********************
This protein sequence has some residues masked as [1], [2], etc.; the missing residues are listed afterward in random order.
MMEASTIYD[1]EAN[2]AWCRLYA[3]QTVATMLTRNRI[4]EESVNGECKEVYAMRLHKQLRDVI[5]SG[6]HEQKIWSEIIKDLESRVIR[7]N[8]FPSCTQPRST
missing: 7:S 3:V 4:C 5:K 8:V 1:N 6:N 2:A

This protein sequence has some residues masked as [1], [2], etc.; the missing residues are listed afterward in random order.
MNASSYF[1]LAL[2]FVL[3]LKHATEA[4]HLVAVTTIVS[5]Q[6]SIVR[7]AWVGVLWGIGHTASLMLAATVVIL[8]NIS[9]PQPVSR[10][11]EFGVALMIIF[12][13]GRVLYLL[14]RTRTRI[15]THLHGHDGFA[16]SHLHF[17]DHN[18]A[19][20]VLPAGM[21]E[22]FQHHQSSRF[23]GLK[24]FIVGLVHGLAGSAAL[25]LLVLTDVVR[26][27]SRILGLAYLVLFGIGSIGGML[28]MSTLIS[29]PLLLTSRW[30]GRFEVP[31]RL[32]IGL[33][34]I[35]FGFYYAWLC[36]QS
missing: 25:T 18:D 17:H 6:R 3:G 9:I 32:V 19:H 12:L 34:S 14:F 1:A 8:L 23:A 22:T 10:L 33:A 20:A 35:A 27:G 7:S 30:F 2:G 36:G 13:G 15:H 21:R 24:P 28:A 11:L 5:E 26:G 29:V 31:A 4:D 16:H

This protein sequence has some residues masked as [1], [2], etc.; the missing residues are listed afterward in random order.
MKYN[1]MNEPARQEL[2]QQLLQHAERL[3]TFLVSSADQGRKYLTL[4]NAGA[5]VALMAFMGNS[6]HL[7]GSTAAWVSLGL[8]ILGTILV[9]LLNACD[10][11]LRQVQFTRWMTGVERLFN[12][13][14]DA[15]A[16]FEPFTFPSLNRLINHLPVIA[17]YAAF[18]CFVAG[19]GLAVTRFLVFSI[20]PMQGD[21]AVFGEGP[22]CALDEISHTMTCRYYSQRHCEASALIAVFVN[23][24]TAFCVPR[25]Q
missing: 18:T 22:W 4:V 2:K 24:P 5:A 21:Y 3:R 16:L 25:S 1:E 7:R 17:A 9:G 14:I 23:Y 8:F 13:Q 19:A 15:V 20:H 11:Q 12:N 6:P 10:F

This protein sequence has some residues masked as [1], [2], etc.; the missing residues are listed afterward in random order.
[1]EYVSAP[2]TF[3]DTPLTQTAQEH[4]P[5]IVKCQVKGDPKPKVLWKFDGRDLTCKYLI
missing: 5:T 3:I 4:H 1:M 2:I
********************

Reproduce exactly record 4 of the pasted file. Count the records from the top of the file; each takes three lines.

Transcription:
This protein sequence has some residues masked as [1], [2], etc.; the missing residues are listed afterward in random order.
[1]EYVSAP[2]TF[3]DTPLTQTAQEH[4]P[5]IVKCQVKGDPKPKVLWKFDGRDLTCKYLI
missing: 5:T 3:I 4:H 1:M 2:I